Thursday, November 13, 2014

Dodger Stock Certificate Available for Sale at Legendary Auctions

Ephemera is a broad branch of collecting that is not well known, but is something most sports collectors are active participants in.  It typically consist of paper (printed) items that were originally meant to be discarded after their intended use.  Although, that is a bit of an antiquated definition.  Maybe the best explanation I've read is from noted collector Maurice Rickards who said that ephemera is “minor transient documents of everyday life.”  This could be flyers, business cards, calendars or event tickets.  These days ephemera collecting has expanded even further towards certificates, bank notes, letters and even trading cards. 
Featured here are a couple of unique ephemera items related to the Dodgers that I wanted to point out.  They are currently available for sale through Legendary Auctions and will be closing next week. 

Directly below is a 1966 letter from National League President Warren Giles to Dodger owner Walter O'Malley.  In the letter he officially notifies O'Malley that the Dodgers are the victors of the National League.  It seems a bit odd to me that this is something O'Malley has to be told, but I guess official recognition is required. 
(Auction Link)

This next item is just plain awesome.  Below is a Brooklyn Dodgers ownership stock certificate dated June 18, 1948 and signed by team President Branch Rickey.  It is for 10 shares of stock and has been issued to Marie McKeever Mulvey.  BTW, Marie has signed the certificate on the reverse.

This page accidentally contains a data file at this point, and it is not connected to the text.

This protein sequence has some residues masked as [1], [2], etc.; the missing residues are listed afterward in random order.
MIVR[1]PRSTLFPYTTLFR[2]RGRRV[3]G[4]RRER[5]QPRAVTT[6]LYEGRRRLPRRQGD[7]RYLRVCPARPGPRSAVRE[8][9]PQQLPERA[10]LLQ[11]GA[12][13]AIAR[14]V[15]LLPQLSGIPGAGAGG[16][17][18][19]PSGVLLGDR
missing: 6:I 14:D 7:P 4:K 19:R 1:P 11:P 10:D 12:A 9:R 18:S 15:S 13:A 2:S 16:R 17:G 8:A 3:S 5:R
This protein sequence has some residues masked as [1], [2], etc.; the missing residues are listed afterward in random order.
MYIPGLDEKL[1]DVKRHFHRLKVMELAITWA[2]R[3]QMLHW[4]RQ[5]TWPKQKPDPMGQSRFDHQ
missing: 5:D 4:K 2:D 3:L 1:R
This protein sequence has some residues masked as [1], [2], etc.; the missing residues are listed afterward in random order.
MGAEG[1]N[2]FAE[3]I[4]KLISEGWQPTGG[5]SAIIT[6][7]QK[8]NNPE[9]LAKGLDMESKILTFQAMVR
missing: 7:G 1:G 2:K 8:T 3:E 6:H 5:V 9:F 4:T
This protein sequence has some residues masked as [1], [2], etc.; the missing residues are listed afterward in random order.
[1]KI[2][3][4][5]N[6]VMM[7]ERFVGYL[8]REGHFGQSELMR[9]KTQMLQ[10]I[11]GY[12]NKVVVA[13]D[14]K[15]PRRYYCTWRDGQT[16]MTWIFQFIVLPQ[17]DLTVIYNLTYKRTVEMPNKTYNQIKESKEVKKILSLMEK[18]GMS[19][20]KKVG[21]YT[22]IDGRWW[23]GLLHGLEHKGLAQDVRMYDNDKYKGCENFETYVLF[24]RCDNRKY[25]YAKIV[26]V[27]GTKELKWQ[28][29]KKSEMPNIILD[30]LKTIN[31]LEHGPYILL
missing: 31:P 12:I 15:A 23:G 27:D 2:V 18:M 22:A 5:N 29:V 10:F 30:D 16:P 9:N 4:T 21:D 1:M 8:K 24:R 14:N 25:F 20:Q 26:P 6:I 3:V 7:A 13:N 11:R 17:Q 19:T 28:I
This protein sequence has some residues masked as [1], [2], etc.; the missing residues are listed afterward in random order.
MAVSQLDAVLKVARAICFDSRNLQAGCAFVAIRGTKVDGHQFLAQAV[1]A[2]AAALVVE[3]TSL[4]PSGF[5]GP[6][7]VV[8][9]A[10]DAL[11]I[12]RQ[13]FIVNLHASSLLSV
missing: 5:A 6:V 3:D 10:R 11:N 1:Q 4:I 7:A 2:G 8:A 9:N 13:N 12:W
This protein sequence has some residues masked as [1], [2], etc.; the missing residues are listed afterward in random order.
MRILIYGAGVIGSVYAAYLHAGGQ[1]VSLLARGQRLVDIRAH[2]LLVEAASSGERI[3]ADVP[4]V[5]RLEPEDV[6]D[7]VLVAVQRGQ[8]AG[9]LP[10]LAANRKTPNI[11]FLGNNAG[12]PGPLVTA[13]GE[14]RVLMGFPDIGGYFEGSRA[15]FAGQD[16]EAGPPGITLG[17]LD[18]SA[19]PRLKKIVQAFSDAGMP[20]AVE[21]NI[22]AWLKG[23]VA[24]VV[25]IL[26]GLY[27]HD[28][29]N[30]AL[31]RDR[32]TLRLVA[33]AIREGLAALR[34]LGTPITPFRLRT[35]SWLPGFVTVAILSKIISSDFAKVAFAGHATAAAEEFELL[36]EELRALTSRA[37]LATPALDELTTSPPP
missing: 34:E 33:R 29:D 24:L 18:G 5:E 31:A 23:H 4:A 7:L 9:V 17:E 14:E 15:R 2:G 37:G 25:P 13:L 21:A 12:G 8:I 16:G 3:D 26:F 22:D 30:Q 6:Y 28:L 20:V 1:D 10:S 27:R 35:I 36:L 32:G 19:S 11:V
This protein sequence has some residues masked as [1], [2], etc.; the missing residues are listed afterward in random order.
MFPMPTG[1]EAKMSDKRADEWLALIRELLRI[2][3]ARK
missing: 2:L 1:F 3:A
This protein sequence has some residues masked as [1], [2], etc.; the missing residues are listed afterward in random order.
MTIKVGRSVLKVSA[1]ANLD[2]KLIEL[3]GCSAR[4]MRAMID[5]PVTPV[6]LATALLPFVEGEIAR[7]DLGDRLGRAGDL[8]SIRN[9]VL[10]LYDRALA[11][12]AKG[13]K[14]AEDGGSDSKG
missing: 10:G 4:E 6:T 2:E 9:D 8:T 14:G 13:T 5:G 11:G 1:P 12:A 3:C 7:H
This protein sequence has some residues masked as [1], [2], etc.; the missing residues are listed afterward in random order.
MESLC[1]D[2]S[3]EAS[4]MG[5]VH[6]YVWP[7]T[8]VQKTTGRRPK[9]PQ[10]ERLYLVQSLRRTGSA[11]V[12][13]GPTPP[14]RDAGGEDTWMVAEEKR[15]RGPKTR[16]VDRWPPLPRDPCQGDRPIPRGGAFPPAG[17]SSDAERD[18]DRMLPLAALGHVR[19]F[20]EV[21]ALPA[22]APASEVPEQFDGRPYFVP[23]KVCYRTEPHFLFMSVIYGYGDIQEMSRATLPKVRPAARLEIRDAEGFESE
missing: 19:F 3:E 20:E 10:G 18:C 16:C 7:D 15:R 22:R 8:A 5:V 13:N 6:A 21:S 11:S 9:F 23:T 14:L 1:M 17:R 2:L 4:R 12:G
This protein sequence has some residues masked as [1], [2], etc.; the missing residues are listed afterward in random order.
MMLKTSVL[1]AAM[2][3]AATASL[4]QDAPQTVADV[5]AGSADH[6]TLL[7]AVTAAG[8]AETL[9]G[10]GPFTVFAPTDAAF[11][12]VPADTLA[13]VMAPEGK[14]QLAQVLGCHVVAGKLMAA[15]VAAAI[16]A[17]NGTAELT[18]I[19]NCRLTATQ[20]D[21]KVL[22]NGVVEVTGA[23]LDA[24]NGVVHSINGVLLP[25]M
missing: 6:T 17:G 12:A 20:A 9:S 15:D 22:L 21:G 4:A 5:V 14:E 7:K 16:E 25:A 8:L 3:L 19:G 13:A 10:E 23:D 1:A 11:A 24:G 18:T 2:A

Marie, or Dearie as she was known to friends, was the daughter of construction contractor Stephen McKeever.  As you may know, Stephen and his brother Ed partnered up with Charles Ebbets to build Ebbets Field; taking a significant ownership stake in the process.  Together with Ebbets they continued to operate the franchise until Charles Ebbets died in 1925.  Thereafter, the McKeever's became the primary operators of the club until Stephen's death in 1938.

At that point, Dearie became an owner of the team; along with the Brooklyn Trust Company (owners of the estate of Charles Ebbets) who had designated Walter O'Malley as their overseer.  She maintained significant ownership in the club until her death in 1968, at which time her husband took control until he sold the family's final shares to O'Malley in 1975.  BTW, her husband was James Mulvey, who was once President of Samuel Goldwyn Productions.

I wonder if I went to Stan Kasten with this document, would he grant me part ownership in the club?  Do you think I could finagle my way into the ownership box?

Yeah, probably not.
(Auction Link)

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